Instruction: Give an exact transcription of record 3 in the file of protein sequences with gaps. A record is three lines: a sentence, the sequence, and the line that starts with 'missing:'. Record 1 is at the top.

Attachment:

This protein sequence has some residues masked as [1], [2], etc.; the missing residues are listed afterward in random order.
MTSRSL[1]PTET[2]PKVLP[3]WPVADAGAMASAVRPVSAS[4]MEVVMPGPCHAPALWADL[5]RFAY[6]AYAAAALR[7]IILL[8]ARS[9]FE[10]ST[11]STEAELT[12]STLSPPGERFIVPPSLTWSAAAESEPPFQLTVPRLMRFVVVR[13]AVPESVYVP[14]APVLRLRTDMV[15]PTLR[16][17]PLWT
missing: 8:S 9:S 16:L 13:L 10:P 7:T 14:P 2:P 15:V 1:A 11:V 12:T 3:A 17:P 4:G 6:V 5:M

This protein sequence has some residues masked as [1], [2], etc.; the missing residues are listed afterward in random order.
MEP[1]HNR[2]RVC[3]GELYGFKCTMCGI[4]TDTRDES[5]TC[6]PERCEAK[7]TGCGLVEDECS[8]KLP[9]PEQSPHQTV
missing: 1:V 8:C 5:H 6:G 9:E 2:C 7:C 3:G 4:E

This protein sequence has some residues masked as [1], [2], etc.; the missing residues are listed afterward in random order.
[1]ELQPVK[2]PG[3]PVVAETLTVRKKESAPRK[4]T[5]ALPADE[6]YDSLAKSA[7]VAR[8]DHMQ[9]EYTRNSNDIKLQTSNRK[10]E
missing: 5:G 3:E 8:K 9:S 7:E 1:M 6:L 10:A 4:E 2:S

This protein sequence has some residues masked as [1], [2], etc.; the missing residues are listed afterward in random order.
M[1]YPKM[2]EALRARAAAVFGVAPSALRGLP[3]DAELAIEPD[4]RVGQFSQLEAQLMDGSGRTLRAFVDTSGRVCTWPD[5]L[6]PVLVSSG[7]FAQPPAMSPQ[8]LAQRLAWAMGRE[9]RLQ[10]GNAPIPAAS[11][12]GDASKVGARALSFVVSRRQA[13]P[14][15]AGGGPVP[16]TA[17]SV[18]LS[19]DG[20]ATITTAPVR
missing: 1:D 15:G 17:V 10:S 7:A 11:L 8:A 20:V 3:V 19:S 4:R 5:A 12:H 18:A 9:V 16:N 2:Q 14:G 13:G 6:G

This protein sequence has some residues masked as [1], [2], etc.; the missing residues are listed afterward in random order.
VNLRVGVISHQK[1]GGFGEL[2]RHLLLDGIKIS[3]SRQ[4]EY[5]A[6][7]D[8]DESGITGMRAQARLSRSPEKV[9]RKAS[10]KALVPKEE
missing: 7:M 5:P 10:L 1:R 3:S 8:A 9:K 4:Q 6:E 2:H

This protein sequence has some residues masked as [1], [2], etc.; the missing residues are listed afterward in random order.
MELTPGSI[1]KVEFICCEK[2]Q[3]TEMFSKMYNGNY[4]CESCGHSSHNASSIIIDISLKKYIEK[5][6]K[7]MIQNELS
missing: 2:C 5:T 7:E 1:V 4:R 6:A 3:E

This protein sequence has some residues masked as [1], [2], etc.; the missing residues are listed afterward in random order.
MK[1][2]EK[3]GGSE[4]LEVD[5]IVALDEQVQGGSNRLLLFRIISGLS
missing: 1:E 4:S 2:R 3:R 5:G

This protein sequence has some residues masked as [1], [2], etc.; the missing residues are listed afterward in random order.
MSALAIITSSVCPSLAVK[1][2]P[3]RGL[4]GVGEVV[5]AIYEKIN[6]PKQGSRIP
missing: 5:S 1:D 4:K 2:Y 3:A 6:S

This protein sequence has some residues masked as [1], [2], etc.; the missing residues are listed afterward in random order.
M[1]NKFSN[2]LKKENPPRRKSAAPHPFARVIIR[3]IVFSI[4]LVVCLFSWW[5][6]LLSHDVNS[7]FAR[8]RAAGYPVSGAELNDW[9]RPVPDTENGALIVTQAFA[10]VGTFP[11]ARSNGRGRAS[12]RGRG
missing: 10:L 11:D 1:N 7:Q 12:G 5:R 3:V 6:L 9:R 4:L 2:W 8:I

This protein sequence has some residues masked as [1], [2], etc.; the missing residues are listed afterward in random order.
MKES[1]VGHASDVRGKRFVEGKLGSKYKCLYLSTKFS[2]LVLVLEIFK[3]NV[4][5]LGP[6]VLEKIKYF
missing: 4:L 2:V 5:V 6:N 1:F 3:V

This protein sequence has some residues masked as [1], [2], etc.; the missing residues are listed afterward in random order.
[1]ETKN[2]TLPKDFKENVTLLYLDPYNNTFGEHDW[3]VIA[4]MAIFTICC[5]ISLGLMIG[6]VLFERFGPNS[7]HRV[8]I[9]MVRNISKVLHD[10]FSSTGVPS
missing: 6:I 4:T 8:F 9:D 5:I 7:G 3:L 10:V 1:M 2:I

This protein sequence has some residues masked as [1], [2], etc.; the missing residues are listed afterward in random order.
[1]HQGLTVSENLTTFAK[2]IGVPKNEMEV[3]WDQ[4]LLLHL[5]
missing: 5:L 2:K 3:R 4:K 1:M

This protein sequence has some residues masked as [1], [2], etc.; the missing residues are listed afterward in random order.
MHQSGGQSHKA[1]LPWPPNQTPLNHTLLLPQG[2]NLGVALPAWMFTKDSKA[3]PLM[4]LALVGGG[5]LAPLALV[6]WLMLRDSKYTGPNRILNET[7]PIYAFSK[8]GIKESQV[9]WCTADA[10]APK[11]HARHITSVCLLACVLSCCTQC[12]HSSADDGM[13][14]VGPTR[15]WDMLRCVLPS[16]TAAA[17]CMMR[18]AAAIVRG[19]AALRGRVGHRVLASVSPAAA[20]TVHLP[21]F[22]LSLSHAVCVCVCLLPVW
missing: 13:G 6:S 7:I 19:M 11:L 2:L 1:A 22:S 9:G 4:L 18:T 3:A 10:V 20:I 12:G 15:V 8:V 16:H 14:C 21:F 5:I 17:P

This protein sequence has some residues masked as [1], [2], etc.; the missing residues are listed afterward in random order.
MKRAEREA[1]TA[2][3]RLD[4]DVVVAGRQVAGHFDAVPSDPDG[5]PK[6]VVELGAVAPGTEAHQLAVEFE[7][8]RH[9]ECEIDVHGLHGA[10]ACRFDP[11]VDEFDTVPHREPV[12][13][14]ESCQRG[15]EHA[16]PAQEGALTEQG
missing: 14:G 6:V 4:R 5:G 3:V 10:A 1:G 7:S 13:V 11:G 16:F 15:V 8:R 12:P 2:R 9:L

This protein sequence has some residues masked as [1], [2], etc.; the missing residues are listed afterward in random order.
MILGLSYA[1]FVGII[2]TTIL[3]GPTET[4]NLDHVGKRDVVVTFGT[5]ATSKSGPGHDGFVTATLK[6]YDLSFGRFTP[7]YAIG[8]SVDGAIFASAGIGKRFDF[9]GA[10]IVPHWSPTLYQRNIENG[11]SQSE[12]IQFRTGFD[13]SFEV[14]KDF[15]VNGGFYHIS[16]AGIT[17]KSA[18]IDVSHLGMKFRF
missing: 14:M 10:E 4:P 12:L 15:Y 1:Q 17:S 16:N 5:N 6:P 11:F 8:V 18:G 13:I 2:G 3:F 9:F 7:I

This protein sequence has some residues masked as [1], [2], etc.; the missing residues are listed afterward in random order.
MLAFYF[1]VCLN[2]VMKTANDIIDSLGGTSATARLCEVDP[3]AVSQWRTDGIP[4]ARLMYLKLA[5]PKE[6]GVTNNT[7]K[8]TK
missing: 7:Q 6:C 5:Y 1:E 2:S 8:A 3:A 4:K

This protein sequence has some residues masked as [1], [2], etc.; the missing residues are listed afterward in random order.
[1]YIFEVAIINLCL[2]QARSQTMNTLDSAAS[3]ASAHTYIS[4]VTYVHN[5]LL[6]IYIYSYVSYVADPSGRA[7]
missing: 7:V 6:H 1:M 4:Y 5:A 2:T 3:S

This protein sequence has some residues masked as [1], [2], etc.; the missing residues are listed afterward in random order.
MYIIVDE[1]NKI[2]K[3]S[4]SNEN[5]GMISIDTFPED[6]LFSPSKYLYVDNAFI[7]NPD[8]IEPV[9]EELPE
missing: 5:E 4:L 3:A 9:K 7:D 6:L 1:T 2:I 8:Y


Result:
This protein sequence has some residues masked as [1], [2], etc.; the missing residues are listed afterward in random order.
[1]ELQPVK[2]PG[3]PVVAETLTVRKKESAPRK[4]T[5]ALPADE[6]YDSLAKSA[7]VAR[8]DHMQ[9]EYTRNSNDIKLQTSNRK[10]E
missing: 5:G 3:E 8:K 9:S 7:E 1:M 6:L 10:A 4:E 2:S